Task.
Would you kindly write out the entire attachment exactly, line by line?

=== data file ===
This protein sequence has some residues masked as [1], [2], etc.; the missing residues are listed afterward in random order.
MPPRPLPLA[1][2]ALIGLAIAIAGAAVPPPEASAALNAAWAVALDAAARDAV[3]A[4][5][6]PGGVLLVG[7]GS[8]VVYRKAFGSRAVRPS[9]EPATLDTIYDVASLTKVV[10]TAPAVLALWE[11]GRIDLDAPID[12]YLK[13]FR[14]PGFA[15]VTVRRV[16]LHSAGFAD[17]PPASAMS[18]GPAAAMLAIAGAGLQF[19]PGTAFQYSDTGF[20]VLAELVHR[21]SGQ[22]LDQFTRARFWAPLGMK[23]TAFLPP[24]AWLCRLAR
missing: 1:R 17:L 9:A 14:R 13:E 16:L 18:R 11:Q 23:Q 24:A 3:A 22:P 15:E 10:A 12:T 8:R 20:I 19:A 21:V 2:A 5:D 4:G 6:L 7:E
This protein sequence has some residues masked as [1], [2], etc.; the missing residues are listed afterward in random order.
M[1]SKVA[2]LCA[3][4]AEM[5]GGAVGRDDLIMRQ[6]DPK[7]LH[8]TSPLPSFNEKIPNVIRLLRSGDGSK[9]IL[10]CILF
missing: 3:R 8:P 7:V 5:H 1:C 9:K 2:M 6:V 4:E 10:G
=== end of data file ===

This protein sequence has some residues masked as [1], [2], etc.; the missing residues are listed afterward in random order.
MPPRPLPLA[1][2]ALIGLAIAIAGAAVPPPEASAALNAAWAVALDAAARDAV[3]A[4][5][6]PGGVLLVG[7]GS[8]VVYRKAFGSRAVRPS[9]EPATLDTIYDVASLTKVV[10]TAPAVLALWE[11]GRIDLDAPID[12]YLK[13]FR[14]PGFA[15]VTVRRV[16]LHSAGFAD[17]PPASAMS[18]GPAAAMLAIAGAGLQF[19]PGTAFQYSDTGF[20]VLAELVHR[21]SGQ[22]LDQFTRARFWAPLGMK[23]TAFLPP[24]AWLCRLAR
missing: 1:R 17:L 9:A 14:R 13:E 16:L 18:R 11:Q 23:Q 24:A 3:A 22:P 15:E 10:A 12:T 8:R 20:I 19:A 21:V 2:A 5:D 4:G 6:L 7:E
This protein sequence has some residues masked as [1], [2], etc.; the missing residues are listed afterward in random order.
M[1]SKVA[2]LCA[3][4]AEM[5]GGAVGRDDLIMRQ[6]DPK[7]LH[8]TSPLPSFNEKIPNVIRLLRSGDGSK[9]IL[10]CILF
missing: 3:R 8:P 7:V 5:H 1:C 9:K 2:M 6:V 4:E 10:G